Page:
Normally at this time of year, I head out to Las Vegas to attend CES, the world's largest consumer electronic show. Every year, more than 185,000 people descend on Sin City to see the new gadgets that companies have to offer. And for the past several years, Fred and Paul Jacobs have taken radio industry executives on a private tour of the conference floor while I have interviewed various exhibitors for the CES for Radio podcast.
This year, of course, things are different. Needless to say, the COVID-19 pandemic has prevented such a large in-person gathering. So Fred and Paul have pivoted by offering a virtual tour of CES 2021, which will allow you to see how new trends, from voice commands to self-driving cars, will impact the radio industry.
To get you ready for this virtual tour of CES, I've compiled five of my favorite CES interviews from the last few years:
1. An overview of the tech trends at CES
Best-selling author and trendcaster Dr. Shawn DuBravac will join Fred for the virtual tour of CES on Wednesday. Shawn has led some of our VIP tours in past years, and works with many of the companies that showcase their wares at the event. He has broad knowledge of the many different technological trends on display at CES, from smart cities and 5G to robots and virtual reality. This interview is a great starting part for anyone who wants to know what CES is all about.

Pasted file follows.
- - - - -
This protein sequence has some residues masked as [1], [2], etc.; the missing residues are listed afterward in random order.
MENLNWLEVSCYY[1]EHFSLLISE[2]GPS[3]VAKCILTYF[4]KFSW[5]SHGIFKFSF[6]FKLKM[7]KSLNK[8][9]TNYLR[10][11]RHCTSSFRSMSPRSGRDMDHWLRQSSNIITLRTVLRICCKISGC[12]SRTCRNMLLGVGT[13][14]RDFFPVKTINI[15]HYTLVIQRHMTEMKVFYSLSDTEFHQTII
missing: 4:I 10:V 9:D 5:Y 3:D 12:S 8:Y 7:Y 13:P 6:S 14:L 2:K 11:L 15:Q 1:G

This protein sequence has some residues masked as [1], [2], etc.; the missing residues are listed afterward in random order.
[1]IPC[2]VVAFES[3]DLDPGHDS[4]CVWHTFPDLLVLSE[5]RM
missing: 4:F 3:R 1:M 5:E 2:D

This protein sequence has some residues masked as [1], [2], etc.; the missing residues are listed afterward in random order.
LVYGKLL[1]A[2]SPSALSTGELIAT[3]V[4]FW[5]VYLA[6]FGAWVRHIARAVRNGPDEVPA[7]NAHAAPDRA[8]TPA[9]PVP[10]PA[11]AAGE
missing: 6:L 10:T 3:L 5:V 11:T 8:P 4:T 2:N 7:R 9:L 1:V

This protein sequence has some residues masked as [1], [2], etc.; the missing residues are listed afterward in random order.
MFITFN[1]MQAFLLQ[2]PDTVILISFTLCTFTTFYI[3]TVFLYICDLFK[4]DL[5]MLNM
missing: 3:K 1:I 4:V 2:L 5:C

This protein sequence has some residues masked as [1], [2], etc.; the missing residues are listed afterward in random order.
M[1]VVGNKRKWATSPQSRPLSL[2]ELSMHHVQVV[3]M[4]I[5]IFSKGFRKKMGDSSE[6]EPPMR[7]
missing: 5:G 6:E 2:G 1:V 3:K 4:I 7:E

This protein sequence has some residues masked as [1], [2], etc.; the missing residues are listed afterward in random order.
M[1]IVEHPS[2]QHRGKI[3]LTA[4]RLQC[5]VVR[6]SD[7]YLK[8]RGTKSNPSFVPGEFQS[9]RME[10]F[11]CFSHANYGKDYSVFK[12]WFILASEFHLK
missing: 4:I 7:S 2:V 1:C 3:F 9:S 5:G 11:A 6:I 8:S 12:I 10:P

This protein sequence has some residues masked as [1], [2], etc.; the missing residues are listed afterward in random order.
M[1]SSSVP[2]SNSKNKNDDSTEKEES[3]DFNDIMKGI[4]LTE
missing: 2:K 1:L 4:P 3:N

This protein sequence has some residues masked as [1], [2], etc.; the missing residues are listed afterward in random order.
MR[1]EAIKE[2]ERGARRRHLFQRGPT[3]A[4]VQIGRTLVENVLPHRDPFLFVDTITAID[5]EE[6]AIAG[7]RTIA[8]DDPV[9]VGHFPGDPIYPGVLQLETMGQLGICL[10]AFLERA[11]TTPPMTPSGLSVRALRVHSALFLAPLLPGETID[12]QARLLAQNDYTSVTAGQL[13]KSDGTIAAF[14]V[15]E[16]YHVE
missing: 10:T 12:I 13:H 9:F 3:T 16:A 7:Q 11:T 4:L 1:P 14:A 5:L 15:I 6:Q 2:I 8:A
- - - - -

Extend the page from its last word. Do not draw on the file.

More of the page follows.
2. The future of urban transportation
Radio's fate has long been tied to the vehicles that people use to get around. After all, more radio listening happens in the car than anywhere else. So what happens when those cars begin to drive themselves? Or when people move to ride sharing, car sharing, scooters, public transportation, or even helicopters? I explore these questions with Hugues Despres of UJet, Terry Duncan of GenZe, and Scott Drennan of Bell Helicopter.
3. The world of eSports
While I was lucky enough to score myself a Nintendo Switch for Christmas, I am the furthest thing from a hardcore gamer. But eSports has become a billion-dollar industry. Persia, a groundbreaking eSports gamer-turned-commentator, walked me through the basics of the videogaming industry and was nice enough to indulge all of my newbie questions.
4. How new technologies are impacting real sports
It's not just eSports that's being impacted by technological innovations — so are regular sports. Of course, we've seen the important role technology has played in enabling the sports industry to adapt to the pandemic. But even before that, tech was shaping the sports landscape. Last year, I sat down with David Meltzer, the Co-Founder of Sports 1 Marketing (the firm that Jerry Maguire was based on) and a best-selling author, to talk about the intersection of tech and sports.
5. Data collection at live events
Wandering around Eureka Park — the section of CES that's reserved for small, scrappy startups — is like shopping at a flea market: You never know what you're going to find. If you're lucky, you'll discover a real gem among the lot, as I did when I found Hurdl in 2017. Betsy McHugh founded Hurdl to solve a decidedly pre-pandemic problem: the collection of data at large live events, such as concerts and festivals. The solution she came up with is simple but brilliant.
Bonus: A hearing solution in a mobile app
Not everything at CES is big and flashy. Sometimes, the best finds are small, practical solutions to common problems. As a radio broadcaster and former club DJ, I've accepted the notion that hearing loss will be an inevitable part of my future, as it is for so many of my colleagues. So when I discovered Bruce Sharpe, the CEO of Singular Hearing, demonstrating his Heard That mobile app for the hearing impaired, I was truly impressed with his achievement.
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